Why I Didn’t Tell My Clients I Was Taking Maternity Leave

Nine days after my c-section, I took on a new client.

In the final days of my pregnancy — in excruciating pain from my ribs being pushed out from the inside, like some horror-movie reverse corset — I read an article suggesting that after you have a baby, you should wear nursing pajamas all day as a visual reminder that you are still recovering and should not be expected to cook or make your guests a cup of tea.

I might have been wearing those nursing pajamas when the email came in. A new client wanted to get started right away. I called her back. We made plans to meet a few days later.

Maternity leave — what’s that? As a business owner, GRE tutor and author of educational books, I knew my maternity leave would be anything but typical.

We live, of course, in the only wealthy nation that doesn’t offer paid maternity leave. The Family and Medical Leave Act (FMLA) “entitles eligible employees of covered employers to take unpaid, job-protected leave for specified family and medical reasons” for up to 12 weeks — emphasis on “unpaid.” In New York State, some women may qualify for pregnancy disability benefits — which max out at $170 per week.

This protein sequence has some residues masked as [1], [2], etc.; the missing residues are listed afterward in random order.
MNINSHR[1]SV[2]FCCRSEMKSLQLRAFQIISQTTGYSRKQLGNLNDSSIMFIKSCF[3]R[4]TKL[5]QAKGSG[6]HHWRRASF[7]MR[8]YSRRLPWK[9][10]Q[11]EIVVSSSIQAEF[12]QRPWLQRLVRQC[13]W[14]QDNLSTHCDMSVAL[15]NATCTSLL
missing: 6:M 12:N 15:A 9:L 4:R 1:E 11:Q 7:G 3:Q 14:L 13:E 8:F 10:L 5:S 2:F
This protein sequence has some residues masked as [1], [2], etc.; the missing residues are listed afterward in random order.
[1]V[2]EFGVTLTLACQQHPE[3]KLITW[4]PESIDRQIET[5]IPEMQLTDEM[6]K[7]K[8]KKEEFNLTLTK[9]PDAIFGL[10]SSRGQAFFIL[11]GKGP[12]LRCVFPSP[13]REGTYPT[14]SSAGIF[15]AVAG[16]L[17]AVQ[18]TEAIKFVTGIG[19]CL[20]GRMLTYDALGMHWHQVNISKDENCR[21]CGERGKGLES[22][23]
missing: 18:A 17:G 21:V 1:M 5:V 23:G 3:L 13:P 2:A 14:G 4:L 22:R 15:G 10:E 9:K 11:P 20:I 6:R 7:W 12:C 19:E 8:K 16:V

But none of that applies when you work for yourself, as I do.

If you’re an entrepreneur, freelancer, working artist, etc. and you want to have a baby your choices are some variation of the following:

  • Take an actual maternity leave in which you do not work and make no money. Save up beforehand or have a partner with a really good job.
  • Cut back on work and make less money, indefinitely.
  • Cut back on work for awhile and ramp back up over a few months (or years).
  • Full-time child care, keep working as before (good luck if you’re breastfeeding).
  • Give up completely

Given every option, ideally I’d have preferred my partner to stay home while I ran a variety of companies, working an action-packed but flexible schedule. And in fact, my partner said the thought of caring for a baby everyday was “dreamy.”

Then, however, I actually became pregnant and was immediately unable to work more than sporadically. It was like having the flu for eight months. I needed two hours to recover after a shower. Having to stand and wait for a subway train for 20 minutes could wreck me for the entire day following. And then there were the skin, joint and digestive complaints. The inability to catch my breath, even when sitting. Did you know that “frequent nosebleeds” are a perfectly normal symptom of pregnancy? Suffice it to say, no one ever once told me I was “glowing.” I did not glow.

I also lost tens of thousands of dollars in potential earnings because I was unable to continue my work as a freelancer.

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